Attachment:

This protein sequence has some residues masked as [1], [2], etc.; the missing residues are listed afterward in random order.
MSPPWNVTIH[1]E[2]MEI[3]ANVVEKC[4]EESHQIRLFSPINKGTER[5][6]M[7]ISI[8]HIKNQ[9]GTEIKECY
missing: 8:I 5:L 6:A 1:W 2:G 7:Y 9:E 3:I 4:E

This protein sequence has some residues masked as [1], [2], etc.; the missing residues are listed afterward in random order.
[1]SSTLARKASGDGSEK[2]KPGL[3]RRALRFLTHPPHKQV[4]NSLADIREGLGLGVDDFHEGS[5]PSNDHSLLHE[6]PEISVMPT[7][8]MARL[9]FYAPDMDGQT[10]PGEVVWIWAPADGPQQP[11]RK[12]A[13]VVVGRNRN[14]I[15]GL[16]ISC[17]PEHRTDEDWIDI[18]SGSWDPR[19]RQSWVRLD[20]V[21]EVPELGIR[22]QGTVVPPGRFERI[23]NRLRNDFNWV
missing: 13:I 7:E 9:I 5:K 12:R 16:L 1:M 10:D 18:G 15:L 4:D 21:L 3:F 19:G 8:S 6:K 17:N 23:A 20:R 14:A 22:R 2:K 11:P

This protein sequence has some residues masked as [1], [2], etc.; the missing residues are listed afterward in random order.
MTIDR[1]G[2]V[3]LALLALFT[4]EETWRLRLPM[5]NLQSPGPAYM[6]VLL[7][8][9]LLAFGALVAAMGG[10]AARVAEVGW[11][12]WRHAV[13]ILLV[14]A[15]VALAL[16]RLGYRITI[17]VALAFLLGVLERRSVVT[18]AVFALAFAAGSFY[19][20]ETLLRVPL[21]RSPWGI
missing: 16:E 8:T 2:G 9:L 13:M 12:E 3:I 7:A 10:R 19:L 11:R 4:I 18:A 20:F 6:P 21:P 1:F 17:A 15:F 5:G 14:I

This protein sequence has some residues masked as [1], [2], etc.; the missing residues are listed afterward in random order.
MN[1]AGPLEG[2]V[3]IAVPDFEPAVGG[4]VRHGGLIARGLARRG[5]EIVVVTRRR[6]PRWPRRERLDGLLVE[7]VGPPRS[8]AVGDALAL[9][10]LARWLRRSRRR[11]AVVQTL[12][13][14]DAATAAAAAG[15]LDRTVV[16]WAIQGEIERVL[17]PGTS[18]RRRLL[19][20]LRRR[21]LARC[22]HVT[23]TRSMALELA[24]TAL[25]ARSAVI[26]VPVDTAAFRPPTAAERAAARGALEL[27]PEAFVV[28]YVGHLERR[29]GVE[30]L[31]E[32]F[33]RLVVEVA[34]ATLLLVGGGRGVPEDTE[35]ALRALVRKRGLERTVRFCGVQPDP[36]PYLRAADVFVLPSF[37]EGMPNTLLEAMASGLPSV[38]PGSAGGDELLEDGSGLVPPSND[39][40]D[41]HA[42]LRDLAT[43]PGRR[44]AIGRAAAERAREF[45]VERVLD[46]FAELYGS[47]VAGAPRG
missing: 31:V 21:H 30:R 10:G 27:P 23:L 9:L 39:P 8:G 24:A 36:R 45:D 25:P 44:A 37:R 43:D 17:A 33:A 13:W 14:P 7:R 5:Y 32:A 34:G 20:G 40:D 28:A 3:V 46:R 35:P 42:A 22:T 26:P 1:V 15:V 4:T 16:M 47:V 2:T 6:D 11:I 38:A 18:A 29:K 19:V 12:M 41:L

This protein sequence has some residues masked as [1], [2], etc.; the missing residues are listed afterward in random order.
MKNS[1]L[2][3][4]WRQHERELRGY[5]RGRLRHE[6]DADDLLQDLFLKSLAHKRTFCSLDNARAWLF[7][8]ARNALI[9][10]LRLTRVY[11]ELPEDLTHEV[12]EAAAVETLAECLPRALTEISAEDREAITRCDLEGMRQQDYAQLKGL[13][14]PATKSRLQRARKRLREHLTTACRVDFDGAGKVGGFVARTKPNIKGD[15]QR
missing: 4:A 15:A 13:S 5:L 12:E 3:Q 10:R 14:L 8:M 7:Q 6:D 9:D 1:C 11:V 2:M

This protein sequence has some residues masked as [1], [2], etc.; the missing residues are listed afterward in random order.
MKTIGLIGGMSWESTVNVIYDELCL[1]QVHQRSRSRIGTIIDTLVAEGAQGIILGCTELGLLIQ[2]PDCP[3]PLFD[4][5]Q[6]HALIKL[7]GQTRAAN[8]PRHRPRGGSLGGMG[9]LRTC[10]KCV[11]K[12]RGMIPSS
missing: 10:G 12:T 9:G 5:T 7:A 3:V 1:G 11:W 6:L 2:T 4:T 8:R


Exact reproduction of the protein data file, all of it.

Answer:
This protein sequence has some residues masked as [1], [2], etc.; the missing residues are listed afterward in random order.
MSPPWNVTIH[1]E[2]MEI[3]ANVVEKC[4]EESHQIRLFSPINKGTER[5][6]M[7]ISI[8]HIKNQ[9]GTEIKECY
missing: 8:I 5:L 6:A 1:W 2:G 7:Y 9:E 3:I 4:E

This protein sequence has some residues masked as [1], [2], etc.; the missing residues are listed afterward in random order.
[1]SSTLARKASGDGSEK[2]KPGL[3]RRALRFLTHPPHKQV[4]NSLADIREGLGLGVDDFHEGS[5]PSNDHSLLHE[6]PEISVMPT[7][8]MARL[9]FYAPDMDGQT[10]PGEVVWIWAPADGPQQP[11]RK[12]A[13]VVVGRNRN[14]I[15]GL[16]ISC[17]PEHRTDEDWIDI[18]SGSWDPR[19]RQSWVRLD[20]V[21]EVPELGIR[22]QGTVVPPGRFERI[23]NRLRNDFNWV
missing: 13:I 7:E 9:I 5:K 12:R 16:L 1:M 10:D 18:G 15:L 4:D 21:L 3:F 19:G 8:S 6:K 17:N 23:A 20:R 14:A 22:R 2:K 11:P

This protein sequence has some residues masked as [1], [2], etc.; the missing residues are listed afterward in random order.
MTIDR[1]G[2]V[3]LALLALFT[4]EETWRLRLPM[5]NLQSPGPAYM[6]VLL[7][8][9]LLAFGALVAAMGG[10]AARVAEVGW[11][12]WRHAV[13]ILLV[14]A[15]VALAL[16]RLGYRITI[17]VALAFLLGVLERRSVVT[18]AVFALAFAAGSFY[19][20]ETLLRVPL[21]RSPWGI
missing: 16:E 8:T 2:G 9:L 13:M 12:E 3:I 7:A 10:R 19:L 11:R 4:I 18:A 20:F 6:P 21:P 1:F 17:A 15:F 5:G 14:I

This protein sequence has some residues masked as [1], [2], etc.; the missing residues are listed afterward in random order.
MN[1]AGPLEG[2]V[3]IAVPDFEPAVGG[4]VRHGGLIARGLARRG[5]EIVVVTRRR[6]PRWPRRERLDGLLVE[7]VGPPRS[8]AVGDALAL[9][10]LARWLRRSRRR[11]AVVQTL[12][13][14]DAATAAAAAG[15]LDRTVV[16]WAIQGEIERVL[17]PGTS[18]RRRLL[19][20]LRRR[21]LARC[22]HVT[23]TRSMALELA[24]TAL[25]ARSAVI[26]VPVDTAAFRPPTAAERAAARGALEL[27]PEAFVV[28]YVGHLERR[29]GVE[30]L[31]E[32]F[33]RLVVEVA[34]ATLLLVGGGRGVPEDTE[35]ALRALVRKRGLERTVRFCGVQPDP[36]PYLRAADVFVLPSF[37]EGMPNTLLEAMASGLPSV[38]PGSAGGDELLEDGSGLVPPSND[39][40]D[41]HA[42]LRDLAT[43]PGRR[44]AIGRAAAERAREF[45]VERVLD[46]FAELYGS[47]VAGAPRG
missing: 31:V 21:H 30:R 10:G 27:P 23:L 9:L 39:P 8:G 24:A 36:R 45:D 25:P 44:A 37:R 43:D 17:A 33:A 13:W 14:P 7:R 5:Y 32:A 34:G 20:G 40:D 28:A 3:V 46:R 35:P 42:A 22:T 26:P 1:V 15:V 4:T 16:M 47:V 2:T 6:D 11:I 38:A 18:A 29:K 19:V 12:M 41:L

This protein sequence has some residues masked as [1], [2], etc.; the missing residues are listed afterward in random order.
MKNS[1]L[2][3][4]WRQHERELRGY[5]RGRLRHE[6]DADDLLQDLFLKSLAHKRTFCSLDNARAWLF[7][8]ARNALI[9][10]LRLTRVY[11]ELPEDLTHEV[12]EAAAVETLAECLPRALTEISAEDREAITRCDLEGMRQQDYAQLKGL[13][14]PATKSRLQRARKRLREHLTTACRVDFDGAGKVGGFVARTKPNIKGD[15]QR
missing: 4:A 15:A 13:S 5:L 12:E 3:Q 10:R 14:L 8:M 7:Q 6:D 9:D 1:C 11:V 2:M

This protein sequence has some residues masked as [1], [2], etc.; the missing residues are listed afterward in random order.
MKTIGLIGGMSWESTVNVIYDELCL[1]QVHQRSRSRIGTIIDTLVAEGAQGIILGCTELGLLIQ[2]PDCP[3]PLFD[4][5]Q[6]HALIKL[7]GQTRAAN[8]PRHRPRGGSLGGMG[9]LRTC[10]KCV[11]K[12]RGMIPSS
missing: 10:G 12:T 9:G 5:T 7:A 3:V 1:G 11:W 6:L 2:T 4:T 8:R